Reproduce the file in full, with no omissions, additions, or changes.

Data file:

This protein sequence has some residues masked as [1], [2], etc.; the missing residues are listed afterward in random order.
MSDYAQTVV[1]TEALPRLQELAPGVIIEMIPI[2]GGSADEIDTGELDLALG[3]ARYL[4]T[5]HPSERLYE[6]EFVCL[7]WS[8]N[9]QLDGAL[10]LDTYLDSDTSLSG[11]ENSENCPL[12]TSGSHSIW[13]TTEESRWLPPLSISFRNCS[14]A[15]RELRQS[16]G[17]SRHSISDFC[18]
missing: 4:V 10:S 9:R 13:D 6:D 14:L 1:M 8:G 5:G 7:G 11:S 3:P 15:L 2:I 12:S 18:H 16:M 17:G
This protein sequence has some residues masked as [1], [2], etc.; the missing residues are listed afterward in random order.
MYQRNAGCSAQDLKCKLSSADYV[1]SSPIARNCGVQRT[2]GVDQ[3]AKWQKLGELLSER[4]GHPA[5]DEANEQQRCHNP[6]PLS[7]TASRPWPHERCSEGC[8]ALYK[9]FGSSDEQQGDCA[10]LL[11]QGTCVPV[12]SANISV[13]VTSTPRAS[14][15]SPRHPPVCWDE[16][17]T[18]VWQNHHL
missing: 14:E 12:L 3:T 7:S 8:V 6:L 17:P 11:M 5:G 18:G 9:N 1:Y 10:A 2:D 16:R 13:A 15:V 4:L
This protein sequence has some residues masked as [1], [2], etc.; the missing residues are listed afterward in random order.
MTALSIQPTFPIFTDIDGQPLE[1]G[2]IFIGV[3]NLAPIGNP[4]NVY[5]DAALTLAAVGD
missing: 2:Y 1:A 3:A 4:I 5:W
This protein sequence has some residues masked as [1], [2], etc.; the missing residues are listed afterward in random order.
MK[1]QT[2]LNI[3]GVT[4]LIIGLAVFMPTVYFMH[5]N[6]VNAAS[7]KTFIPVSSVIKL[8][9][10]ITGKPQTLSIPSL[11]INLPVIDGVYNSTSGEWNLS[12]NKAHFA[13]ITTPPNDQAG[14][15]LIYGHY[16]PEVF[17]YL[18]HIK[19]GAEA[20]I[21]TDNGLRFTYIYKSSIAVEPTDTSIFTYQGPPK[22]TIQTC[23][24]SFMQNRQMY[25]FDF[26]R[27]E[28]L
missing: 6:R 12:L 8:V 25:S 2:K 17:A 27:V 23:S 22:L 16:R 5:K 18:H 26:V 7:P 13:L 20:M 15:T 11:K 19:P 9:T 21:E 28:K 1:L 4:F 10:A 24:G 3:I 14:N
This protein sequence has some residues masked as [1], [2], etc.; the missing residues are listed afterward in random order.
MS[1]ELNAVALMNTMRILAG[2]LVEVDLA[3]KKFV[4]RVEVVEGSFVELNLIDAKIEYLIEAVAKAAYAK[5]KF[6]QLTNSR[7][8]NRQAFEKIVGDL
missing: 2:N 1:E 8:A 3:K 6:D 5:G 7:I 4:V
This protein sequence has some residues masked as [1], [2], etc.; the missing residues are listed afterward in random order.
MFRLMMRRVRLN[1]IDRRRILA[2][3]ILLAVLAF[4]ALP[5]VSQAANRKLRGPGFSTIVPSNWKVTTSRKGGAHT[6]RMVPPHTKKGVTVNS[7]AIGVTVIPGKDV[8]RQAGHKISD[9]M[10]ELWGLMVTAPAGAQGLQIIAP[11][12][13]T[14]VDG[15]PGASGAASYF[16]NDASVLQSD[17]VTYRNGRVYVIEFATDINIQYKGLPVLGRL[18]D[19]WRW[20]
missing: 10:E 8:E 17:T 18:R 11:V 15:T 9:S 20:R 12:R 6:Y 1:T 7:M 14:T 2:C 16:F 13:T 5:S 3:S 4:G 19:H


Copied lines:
This protein sequence has some residues masked as [1], [2], etc.; the missing residues are listed afterward in random order.
MSDYAQTVV[1]TEALPRLQELAPGVIIEMIPI[2]GGSADEIDTGELDLALG[3]ARYL[4]T[5]HPSERLYE[6]EFVCL[7]WS[8]N[9]QLDGAL[10]LDTYLDSDTSLSG[11]ENSENCPL[12]TSGSHSIW[13]TTEESRWLPPLSISFRNCS[14]A[15]RELRQS[16]G[17]SRHSISDFC[18]
missing: 4:V 10:S 9:R 13:D 6:D 14:L 1:M 8:G 5:G 7:G 11:S 3:P 15:L 2:I 12:S 18:H 16:M 17:G
This protein sequence has some residues masked as [1], [2], etc.; the missing residues are listed afterward in random order.
MYQRNAGCSAQDLKCKLSSADYV[1]SSPIARNCGVQRT[2]GVDQ[3]AKWQKLGELLSER[4]GHPA[5]DEANEQQRCHNP[6]PLS[7]TASRPWPHERCSEGC[8]ALYK[9]FGSSDEQQGDCA[10]LL[11]QGTCVPV[12]SANISV[13]VTSTPRAS[14][15]SPRHPPVCWDE[16][17]T[18]VWQNHHL
missing: 14:E 12:L 3:T 7:S 8:V 6:L 17:P 11:M 5:G 18:G 9:N 1:Y 10:A 2:D 16:R 13:A 15:V 4:L
This protein sequence has some residues masked as [1], [2], etc.; the missing residues are listed afterward in random order.
MTALSIQPTFPIFTDIDGQPLE[1]G[2]IFIGV[3]NLAPIGNP[4]NVY[5]DAALTLAAVGD
missing: 2:Y 1:A 3:A 4:I 5:W
This protein sequence has some residues masked as [1], [2], etc.; the missing residues are listed afterward in random order.
MK[1]QT[2]LNI[3]GVT[4]LIIGLAVFMPTVYFMH[5]N[6]VNAAS[7]KTFIPVSSVIKL[8][9][10]ITGKPQTLSIPSL[11]INLPVIDGVYNSTSGEWNLS[12]NKAHFA[13]ITTPPNDQAG[14][15]LIYGHY[16]PEVF[17]YL[18]HIK[19]GAEA[20]I[21]TDNGLRFTYIYKSSIAVEPTDTSIFTYQGPPK[22]TIQTC[23][24]SFMQNRQMY[25]FDF[26]R[27]E[28]L
missing: 6:R 12:L 8:V 25:S 2:K 17:A 27:V 23:S 22:L 16:R 5:K 18:H 26:V 7:P 13:L 20:M 15:T 11:K 19:P 9:T 21:E 28:K 1:L 4:F 10:A 24:G 3:I 14:N
This protein sequence has some residues masked as [1], [2], etc.; the missing residues are listed afterward in random order.
MS[1]ELNAVALMNTMRILAG[2]LVEVDLA[3]KKFV[4]RVEVVEGSFVELNLIDAKIEYLIEAVAKAAYAK[5]KF[6]QLTNSR[7][8]NRQAFEKIVGDL
missing: 2:N 1:E 8:A 3:K 6:D 5:G 7:I 4:V
This protein sequence has some residues masked as [1], [2], etc.; the missing residues are listed afterward in random order.
MFRLMMRRVRLN[1]IDRRRILA[2][3]ILLAVLAF[4]ALP[5]VSQAANRKLRGPGFSTIVPSNWKVTTSRKGGAHT[6]RMVPPHTKKGVTVNS[7]AIGVTVIPGKDV[8]RQAGHKISD[9]M[10]ELWGLMVTAPAGAQGLQIIAP[11][12][13]T[14]VDG[15]PGASGAASYF[16]NDASVLQSD[17]VTYRNGRVYVIEFATDINIQYKGLPVLGRL[18]D[19]WRW[20]
missing: 10:E 8:E 17:T 18:R 11:V 15:T 9:S 20:R 12:R 6:Y 1:T 7:M 14:T 2:C 16:F 13:T 5:S 3:S 4:G 19:H